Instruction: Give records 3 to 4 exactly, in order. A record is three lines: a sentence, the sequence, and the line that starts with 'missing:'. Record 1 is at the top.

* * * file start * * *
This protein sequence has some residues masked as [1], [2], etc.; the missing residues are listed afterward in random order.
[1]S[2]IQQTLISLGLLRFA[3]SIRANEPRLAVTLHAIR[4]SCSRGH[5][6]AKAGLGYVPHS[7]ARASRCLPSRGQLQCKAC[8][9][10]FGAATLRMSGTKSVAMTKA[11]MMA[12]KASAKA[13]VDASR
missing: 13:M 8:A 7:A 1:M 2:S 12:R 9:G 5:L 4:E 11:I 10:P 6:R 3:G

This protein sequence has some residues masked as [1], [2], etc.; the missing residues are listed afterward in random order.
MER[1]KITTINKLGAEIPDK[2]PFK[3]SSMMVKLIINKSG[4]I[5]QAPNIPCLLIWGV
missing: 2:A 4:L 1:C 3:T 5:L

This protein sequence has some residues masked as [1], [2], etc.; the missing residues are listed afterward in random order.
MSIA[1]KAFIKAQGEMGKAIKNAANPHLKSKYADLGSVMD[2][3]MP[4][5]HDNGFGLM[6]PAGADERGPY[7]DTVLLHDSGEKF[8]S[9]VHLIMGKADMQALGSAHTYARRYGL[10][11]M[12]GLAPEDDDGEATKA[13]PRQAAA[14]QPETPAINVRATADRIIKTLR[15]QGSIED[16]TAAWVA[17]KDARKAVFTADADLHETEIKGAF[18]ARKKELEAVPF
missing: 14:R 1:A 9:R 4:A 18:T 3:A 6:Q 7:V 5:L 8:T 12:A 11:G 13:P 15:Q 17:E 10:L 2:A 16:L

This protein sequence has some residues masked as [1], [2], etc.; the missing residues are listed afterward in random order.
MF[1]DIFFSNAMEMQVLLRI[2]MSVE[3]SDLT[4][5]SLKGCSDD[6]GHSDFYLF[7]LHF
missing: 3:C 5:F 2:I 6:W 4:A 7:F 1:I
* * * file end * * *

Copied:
This protein sequence has some residues masked as [1], [2], etc.; the missing residues are listed afterward in random order.
MSIA[1]KAFIKAQGEMGKAIKNAANPHLKSKYADLGSVMD[2][3]MP[4][5]HDNGFGLM[6]PAGADERGPY[7]DTVLLHDSGEKF[8]S[9]VHLIMGKADMQALGSAHTYARRYGL[10][11]M[12]GLAPEDDDGEATKA[13]PRQAAA[14]QPETPAINVRATADRIIKTLR[15]QGSIED[16]TAAWVA[17]KDARKAVFTADADLHETEIKGAF[18]ARKKELEAVPF
missing: 14:R 1:A 9:R 4:A 18:T 3:A 6:Q 7:V 5:L 8:T 12:A 11:G 13:P 15:Q 17:E 10:L 2:A 16:L

This protein sequence has some residues masked as [1], [2], etc.; the missing residues are listed afterward in random order.
MF[1]DIFFSNAMEMQVLLRI[2]MSVE[3]SDLT[4][5]SLKGCSDD[6]GHSDFYLF[7]LHF
missing: 3:C 5:F 2:I 6:W 4:A 7:F 1:I